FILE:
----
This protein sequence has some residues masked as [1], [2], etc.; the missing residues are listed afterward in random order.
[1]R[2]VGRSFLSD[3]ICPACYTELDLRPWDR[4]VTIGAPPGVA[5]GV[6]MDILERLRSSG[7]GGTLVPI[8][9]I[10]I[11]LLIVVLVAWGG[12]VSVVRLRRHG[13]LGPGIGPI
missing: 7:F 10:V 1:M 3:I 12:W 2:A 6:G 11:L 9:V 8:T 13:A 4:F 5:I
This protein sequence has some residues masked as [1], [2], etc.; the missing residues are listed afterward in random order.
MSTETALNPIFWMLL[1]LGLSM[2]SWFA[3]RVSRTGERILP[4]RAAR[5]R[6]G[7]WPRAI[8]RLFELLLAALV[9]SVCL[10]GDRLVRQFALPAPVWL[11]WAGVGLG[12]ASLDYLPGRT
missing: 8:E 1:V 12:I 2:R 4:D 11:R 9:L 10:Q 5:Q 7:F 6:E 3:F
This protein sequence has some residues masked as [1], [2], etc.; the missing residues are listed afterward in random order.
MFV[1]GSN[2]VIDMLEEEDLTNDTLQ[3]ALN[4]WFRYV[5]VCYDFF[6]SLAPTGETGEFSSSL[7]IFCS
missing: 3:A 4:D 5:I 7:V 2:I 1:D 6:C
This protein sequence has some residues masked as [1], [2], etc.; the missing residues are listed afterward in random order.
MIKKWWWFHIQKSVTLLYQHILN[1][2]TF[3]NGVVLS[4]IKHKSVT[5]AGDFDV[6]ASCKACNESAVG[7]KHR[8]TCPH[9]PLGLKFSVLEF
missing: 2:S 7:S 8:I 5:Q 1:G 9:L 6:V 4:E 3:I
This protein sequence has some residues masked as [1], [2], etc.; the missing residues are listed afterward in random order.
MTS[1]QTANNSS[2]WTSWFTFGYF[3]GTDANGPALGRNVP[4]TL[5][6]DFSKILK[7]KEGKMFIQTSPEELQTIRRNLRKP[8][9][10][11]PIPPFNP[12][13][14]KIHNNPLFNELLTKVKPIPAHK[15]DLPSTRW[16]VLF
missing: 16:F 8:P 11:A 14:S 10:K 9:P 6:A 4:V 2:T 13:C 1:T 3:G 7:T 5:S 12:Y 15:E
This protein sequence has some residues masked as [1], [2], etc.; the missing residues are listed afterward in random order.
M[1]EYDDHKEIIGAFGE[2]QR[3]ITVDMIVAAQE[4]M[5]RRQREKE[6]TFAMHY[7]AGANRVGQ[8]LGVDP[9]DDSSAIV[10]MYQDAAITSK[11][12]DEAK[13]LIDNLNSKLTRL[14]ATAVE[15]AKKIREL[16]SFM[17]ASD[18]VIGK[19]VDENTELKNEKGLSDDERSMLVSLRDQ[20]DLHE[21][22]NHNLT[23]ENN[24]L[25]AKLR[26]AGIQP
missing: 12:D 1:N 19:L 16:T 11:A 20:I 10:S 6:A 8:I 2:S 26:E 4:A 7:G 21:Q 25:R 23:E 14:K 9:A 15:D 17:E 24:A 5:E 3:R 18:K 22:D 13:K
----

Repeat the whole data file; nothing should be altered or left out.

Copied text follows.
This protein sequence has some residues masked as [1], [2], etc.; the missing residues are listed afterward in random order.
[1]R[2]VGRSFLSD[3]ICPACYTELDLRPWDR[4]VTIGAPPGVA[5]GV[6]MDILERLRSSG[7]GGTLVPI[8][9]I[10]I[11]LLIVVLVAWGG[12]VSVVRLRRHG[13]LGPGIGPI
missing: 7:F 10:V 1:M 3:I 12:W 2:A 6:G 11:L 9:V 8:T 13:A 4:F 5:I
This protein sequence has some residues masked as [1], [2], etc.; the missing residues are listed afterward in random order.
MSTETALNPIFWMLL[1]LGLSM[2]SWFA[3]RVSRTGERILP[4]RAAR[5]R[6]G[7]WPRAI[8]RLFELLLAALV[9]SVCL[10]GDRLVRQFALPAPVWL[11]WAGVGLG[12]ASLDYLPGRT
missing: 8:E 1:V 12:I 2:R 4:D 11:R 9:L 10:Q 5:Q 7:F 6:E 3:F
This protein sequence has some residues masked as [1], [2], etc.; the missing residues are listed afterward in random order.
MFV[1]GSN[2]VIDMLEEEDLTNDTLQ[3]ALN[4]WFRYV[5]VCYDFF[6]SLAPTGETGEFSSSL[7]IFCS
missing: 3:A 4:D 5:I 7:V 2:I 1:D 6:C
This protein sequence has some residues masked as [1], [2], etc.; the missing residues are listed afterward in random order.
MIKKWWWFHIQKSVTLLYQHILN[1][2]TF[3]NGVVLS[4]IKHKSVT[5]AGDFDV[6]ASCKACNESAVG[7]KHR[8]TCPH[9]PLGLKFSVLEF
missing: 2:S 7:S 8:I 5:Q 1:G 9:L 6:V 4:E 3:I
This protein sequence has some residues masked as [1], [2], etc.; the missing residues are listed afterward in random order.
MTS[1]QTANNSS[2]WTSWFTFGYF[3]GTDANGPALGRNVP[4]TL[5][6]DFSKILK[7]KEGKMFIQTSPEELQTIRRNLRKP[8][9][10][11]PIPPFNP[12][13][14]KIHNNPLFNELLTKVKPIPAHK[15]DLPSTRW[16]VLF
missing: 16:F 8:P 11:A 14:S 10:K 9:P 6:A 4:V 2:T 13:C 1:T 3:G 7:T 5:S 12:Y 15:E
This protein sequence has some residues masked as [1], [2], etc.; the missing residues are listed afterward in random order.
M[1]EYDDHKEIIGAFGE[2]QR[3]ITVDMIVAAQE[4]M[5]RRQREKE[6]TFAMHY[7]AGANRVGQ[8]LGVDP[9]DDSSAIV[10]MYQDAAITSK[11][12]DEAK[13]LIDNLNSKLTRL[14]ATAVE[15]AKKIREL[16]SFM[17]ASD[18]VIGK[19]VDENTELKNEKGLSDDERSMLVSLRDQ[20]DLHE[21][22]NHNLT[23]ENN[24]L[25]AKLR[26]AGIQP
missing: 12:D 1:N 19:L 16:T 11:A 20:I 10:S 6:A 8:I 2:S 26:E 4:A 7:G 21:Q 25:R 23:E 14:K 9:A 15:D 17:E 24:A 5:E 3:R 18:K 22:D 13:K